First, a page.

Week 2 Secondary Post: Keep It Local

Standing in Yonge and Dundas square between the sky high billboards and screens plastered with brands and logos, or on Bloor Street East amongst the Chanel and Prada signs I can’t help but think about how big and known so many brands are. Many large corporations simply have the means to expand into any area of the world and set up a new store in that location, however, this neoliberal ability benefits only the tycoons and ultimately makes small-scale, local shop owners suffer. In a world where the rich keep getting richer and the poor keep getting poorer, I don’t want to be a contributor to these large inequalities as a consumer. There are many reasons people should stick to shopping local – for the environment, the economy, or your own wallet. Here are just some of the reasons, specifically in relation to injustices, that buying local, instead of buying from those big brands, can help solve.

  1. Creates Jobs – Local businesses themselves buy local – they need designers, sign makers, contractors for construction, local accountants, insurance brokers, computer consultants, attorneys, and advertising agencies to help run their business. Therefore the local invests in the local.
  2. Strengthens the Economy – Small businesses are more likely to put their money into more local businesses. “On average, 48 percent of each purchase at local independent businesses was recirculated locally, compared to less than 14 percent of purchases at chain stores” (Amiba.net).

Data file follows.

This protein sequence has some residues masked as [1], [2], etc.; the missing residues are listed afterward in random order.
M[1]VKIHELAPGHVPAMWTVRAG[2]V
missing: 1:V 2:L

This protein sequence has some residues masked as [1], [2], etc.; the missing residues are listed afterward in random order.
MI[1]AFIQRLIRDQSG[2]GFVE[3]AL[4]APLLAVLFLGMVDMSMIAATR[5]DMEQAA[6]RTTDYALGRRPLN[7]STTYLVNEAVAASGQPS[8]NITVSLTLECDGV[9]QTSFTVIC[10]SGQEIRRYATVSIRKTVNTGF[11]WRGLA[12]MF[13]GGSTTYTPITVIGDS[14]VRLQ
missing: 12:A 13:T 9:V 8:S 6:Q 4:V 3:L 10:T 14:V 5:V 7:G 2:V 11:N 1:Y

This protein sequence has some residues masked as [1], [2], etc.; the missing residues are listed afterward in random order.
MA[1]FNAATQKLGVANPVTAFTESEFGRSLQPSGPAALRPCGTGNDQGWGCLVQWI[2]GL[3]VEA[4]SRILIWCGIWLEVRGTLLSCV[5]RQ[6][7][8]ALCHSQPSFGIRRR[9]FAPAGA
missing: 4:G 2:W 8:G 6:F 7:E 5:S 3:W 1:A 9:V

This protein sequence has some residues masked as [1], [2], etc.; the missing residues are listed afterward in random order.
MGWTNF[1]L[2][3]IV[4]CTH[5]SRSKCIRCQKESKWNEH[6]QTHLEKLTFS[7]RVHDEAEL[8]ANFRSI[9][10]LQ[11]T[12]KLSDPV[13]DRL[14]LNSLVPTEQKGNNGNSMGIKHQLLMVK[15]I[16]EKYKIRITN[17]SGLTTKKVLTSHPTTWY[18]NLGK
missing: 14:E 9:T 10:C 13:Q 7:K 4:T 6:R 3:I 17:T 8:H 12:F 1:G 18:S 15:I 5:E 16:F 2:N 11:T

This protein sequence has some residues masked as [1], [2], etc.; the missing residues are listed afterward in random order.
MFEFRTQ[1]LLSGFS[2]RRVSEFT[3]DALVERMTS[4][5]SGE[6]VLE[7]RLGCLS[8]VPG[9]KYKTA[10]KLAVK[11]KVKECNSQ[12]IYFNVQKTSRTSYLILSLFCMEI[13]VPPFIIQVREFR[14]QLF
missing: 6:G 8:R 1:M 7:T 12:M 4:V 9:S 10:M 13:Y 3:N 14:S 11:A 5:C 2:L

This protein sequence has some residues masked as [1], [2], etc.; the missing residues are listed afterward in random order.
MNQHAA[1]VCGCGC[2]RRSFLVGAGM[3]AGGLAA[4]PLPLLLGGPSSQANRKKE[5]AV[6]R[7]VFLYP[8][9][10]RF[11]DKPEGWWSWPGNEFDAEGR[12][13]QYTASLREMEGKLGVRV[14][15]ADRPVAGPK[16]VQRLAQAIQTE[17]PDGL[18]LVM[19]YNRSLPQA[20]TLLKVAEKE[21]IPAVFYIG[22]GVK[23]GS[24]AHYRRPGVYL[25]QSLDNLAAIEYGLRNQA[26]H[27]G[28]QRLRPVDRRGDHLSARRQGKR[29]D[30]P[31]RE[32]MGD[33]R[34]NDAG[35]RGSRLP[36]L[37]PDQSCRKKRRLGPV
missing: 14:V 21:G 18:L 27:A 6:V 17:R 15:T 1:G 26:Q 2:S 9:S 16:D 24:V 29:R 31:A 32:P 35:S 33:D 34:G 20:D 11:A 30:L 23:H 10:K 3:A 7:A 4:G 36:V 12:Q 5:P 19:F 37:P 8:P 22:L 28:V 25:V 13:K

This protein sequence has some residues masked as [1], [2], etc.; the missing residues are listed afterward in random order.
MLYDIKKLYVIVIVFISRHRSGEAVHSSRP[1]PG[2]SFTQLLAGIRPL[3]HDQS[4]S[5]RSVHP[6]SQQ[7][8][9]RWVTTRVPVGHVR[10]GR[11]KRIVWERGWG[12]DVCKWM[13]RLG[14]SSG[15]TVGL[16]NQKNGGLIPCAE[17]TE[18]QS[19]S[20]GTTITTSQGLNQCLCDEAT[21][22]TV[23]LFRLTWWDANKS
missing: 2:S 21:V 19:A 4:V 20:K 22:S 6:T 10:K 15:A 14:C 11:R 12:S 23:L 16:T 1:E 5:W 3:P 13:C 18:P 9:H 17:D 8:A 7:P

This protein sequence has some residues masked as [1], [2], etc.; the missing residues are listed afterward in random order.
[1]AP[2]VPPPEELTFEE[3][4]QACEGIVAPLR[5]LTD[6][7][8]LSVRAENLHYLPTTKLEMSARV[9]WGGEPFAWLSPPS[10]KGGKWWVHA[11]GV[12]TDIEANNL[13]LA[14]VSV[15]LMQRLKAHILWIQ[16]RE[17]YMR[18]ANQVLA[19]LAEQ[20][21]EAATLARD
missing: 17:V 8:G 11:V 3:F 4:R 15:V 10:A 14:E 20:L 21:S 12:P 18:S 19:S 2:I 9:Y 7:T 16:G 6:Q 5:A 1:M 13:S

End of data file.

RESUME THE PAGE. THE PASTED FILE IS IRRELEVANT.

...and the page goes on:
3. Lowers Taxes – The more local businesses the lower our taxes because there is “more efficient land use and more central locations…put[ting] less demand on our roads, sewers, and safety services. They also generate more tax revenue per sales dollar” (Amiba.net).
  4. Creates Product Diversity – A single local shop most likely stocks a small selection compared to online retailers and large chains, but many independent retailers can create a large diversity with all of their small selections combined. So a small shop having small stock is not a bad thing, this creates a need for more small shops which creates healthy competition and also creates more job availability.
  5. Community Growth -Smaller businesses are more likely to donate and give back to the community. Although not all local businesses express a care for the community, smaller, locally owned businesses are more likely to give a crap about the community than large, multinational corporations.

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